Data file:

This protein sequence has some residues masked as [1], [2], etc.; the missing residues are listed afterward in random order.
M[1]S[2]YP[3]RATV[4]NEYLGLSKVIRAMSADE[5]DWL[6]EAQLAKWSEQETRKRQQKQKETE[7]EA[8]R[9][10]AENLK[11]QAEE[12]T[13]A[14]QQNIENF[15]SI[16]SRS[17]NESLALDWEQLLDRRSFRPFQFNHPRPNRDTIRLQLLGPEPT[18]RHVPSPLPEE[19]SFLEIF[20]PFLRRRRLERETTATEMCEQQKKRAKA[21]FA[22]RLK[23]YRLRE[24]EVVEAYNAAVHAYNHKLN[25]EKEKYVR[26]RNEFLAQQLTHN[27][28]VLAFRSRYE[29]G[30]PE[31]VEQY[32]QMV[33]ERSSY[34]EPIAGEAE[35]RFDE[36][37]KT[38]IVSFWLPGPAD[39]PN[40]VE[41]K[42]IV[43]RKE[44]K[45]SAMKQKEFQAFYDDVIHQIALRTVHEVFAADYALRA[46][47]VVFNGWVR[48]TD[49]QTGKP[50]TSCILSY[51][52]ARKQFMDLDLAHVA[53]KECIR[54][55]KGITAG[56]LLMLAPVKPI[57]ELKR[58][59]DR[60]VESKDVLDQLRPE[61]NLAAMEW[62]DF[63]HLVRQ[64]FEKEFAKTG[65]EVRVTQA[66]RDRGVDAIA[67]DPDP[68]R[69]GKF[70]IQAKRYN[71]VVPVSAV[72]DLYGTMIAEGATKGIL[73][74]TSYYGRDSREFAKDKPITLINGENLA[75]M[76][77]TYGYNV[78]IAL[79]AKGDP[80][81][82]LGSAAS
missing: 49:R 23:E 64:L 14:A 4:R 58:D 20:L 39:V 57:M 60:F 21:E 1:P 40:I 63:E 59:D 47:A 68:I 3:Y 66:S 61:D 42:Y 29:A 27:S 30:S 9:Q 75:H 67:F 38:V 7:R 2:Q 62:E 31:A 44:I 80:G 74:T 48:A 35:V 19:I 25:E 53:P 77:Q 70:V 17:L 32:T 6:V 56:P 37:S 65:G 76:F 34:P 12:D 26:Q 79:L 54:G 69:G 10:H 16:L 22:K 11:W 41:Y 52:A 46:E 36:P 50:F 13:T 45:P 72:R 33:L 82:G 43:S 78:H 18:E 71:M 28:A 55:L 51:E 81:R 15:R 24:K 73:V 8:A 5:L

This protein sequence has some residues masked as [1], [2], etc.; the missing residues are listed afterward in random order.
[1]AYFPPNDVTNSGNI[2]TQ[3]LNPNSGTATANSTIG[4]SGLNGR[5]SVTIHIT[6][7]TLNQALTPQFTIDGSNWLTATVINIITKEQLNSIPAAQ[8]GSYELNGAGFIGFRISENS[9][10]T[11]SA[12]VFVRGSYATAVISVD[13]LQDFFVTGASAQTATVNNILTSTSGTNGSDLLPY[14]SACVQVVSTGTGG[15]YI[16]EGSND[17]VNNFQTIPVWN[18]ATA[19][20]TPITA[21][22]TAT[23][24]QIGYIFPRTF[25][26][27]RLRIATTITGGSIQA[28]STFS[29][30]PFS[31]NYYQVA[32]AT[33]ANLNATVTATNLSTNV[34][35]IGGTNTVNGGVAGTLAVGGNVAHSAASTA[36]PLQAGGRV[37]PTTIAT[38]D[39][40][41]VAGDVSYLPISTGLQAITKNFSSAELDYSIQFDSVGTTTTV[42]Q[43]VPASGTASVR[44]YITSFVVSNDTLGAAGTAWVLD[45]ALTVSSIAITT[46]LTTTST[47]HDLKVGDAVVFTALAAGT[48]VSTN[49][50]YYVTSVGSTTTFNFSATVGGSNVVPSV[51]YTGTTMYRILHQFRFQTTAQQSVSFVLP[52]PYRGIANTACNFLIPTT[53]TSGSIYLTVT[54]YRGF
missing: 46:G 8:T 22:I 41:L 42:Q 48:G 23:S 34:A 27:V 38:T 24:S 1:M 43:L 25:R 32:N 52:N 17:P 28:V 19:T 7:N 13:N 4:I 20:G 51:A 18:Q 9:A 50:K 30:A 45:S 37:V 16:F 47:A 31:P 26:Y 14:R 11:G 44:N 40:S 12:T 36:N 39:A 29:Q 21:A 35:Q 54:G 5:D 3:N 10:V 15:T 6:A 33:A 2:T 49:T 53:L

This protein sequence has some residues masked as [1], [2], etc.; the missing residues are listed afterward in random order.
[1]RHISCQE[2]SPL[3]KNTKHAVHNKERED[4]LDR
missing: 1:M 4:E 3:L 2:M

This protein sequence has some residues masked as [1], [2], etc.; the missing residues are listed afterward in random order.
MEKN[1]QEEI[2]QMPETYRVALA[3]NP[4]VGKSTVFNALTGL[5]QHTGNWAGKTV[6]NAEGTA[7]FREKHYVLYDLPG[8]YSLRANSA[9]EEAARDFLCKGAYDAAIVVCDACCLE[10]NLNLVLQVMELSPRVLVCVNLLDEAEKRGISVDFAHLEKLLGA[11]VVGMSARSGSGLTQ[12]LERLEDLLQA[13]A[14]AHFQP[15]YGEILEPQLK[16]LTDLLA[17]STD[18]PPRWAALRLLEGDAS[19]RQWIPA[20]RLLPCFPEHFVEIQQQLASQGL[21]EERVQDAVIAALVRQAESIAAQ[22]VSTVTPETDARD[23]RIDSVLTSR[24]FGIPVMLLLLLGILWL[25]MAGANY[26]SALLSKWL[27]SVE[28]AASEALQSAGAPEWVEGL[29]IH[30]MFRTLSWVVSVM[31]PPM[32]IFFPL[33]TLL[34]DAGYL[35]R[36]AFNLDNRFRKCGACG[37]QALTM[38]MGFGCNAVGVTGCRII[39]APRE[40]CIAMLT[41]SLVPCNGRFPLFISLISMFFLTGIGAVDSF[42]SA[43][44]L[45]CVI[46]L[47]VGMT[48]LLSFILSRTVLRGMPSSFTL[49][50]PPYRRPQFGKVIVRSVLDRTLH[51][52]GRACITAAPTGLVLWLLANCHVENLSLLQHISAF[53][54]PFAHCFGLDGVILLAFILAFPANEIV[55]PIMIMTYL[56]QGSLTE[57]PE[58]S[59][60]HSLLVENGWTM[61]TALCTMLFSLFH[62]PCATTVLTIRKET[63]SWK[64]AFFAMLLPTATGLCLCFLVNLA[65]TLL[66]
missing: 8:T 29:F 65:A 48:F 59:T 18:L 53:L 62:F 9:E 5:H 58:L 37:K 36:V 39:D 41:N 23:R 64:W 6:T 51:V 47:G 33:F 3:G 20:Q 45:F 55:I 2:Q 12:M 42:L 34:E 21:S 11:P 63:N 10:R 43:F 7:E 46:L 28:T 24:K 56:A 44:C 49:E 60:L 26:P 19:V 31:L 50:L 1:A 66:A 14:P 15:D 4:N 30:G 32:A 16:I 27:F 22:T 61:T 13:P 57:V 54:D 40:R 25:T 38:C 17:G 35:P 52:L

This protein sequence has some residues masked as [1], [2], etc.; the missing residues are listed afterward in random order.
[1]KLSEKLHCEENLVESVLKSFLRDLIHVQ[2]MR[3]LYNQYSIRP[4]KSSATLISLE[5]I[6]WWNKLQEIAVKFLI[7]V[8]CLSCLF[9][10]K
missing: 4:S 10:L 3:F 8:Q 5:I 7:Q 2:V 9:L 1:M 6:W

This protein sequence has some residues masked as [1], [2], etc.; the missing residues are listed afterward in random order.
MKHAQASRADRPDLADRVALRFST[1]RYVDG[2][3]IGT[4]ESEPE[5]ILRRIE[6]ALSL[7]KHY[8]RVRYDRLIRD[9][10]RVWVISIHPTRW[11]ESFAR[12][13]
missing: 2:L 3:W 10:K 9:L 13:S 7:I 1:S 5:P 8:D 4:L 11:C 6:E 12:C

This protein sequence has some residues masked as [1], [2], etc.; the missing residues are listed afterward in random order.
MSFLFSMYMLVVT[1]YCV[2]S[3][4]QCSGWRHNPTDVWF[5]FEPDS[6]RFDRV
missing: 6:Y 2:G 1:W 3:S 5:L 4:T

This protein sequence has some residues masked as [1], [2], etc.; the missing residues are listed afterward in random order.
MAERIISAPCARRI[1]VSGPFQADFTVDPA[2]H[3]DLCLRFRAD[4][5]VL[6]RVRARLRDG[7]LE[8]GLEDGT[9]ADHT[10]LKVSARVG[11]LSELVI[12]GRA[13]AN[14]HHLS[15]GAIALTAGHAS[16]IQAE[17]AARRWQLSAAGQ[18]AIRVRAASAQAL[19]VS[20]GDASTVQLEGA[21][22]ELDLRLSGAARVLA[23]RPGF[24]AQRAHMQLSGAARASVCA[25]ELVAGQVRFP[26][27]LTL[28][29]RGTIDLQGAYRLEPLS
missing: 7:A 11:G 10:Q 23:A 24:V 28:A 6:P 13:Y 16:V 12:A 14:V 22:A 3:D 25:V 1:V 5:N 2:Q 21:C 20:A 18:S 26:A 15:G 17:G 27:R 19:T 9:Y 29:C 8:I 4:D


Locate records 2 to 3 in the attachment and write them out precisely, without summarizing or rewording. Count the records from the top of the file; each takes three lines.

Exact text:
This protein sequence has some residues masked as [1], [2], etc.; the missing residues are listed afterward in random order.
[1]AYFPPNDVTNSGNI[2]TQ[3]LNPNSGTATANSTIG[4]SGLNGR[5]SVTIHIT[6][7]TLNQALTPQFTIDGSNWLTATVINIITKEQLNSIPAAQ[8]GSYELNGAGFIGFRISENS[9][10]T[11]SA[12]VFVRGSYATAVISVD[13]LQDFFVTGASAQTATVNNILTSTSGTNGSDLLPY[14]SACVQVVSTGTGG[15]YI[16]EGSND[17]VNNFQTIPVWN[18]ATA[19][20]TPITA[21][22]TAT[23][24]QIGYIFPRTF[25][26][27]RLRIATTITGGSIQA[28]STFS[29][30]PFS[31]NYYQVA[32]AT[33]ANLNATVTATNLSTNV[34][35]IGGTNTVNGGVAGTLAVGGNVAHSAASTA[36]PLQAGGRV[37]PTTIAT[38]D[39][40][41]VAGDVSYLPISTGLQAITKNFSSAELDYSIQFDSVGTTTTV[42]Q[43]VPASGTASVR[44]YITSFVVSNDTLGAAGTAWVLD[45]ALTVSSIAITT[46]LTTTST[47]HDLKVGDAVVFTALAAGT[48]VSTN[49][50]YYVTSVGSTTTFNFSATVGGSNVVPSV[51]YTGTTMYRILHQFRFQTTAQQSVSFVLP[52]PYRGIANTACNFLIPTT[53]TSGSIYLTVT[54]YRGF
missing: 46:G 8:T 22:I 41:L 42:Q 48:G 23:S 34:A 27:V 38:T 24:S 1:M 43:L 25:R 32:N 52:N 17:P 28:V 19:T 7:N 13:N 4:I 20:G 51:A 18:Q 9:A 50:K 30:A 45:S 37:V 16:F 47:A 31:P 26:Y 14:R 11:G 44:N 40:S 12:T 36:N 39:A 29:Q 21:A 35:Q 54:G 5:D 3:N 10:V 15:T 6:A 33:A 2:T 49:T 53:L

This protein sequence has some residues masked as [1], [2], etc.; the missing residues are listed afterward in random order.
[1]RHISCQE[2]SPL[3]KNTKHAVHNKERED[4]LDR
missing: 1:M 4:E 3:L 2:M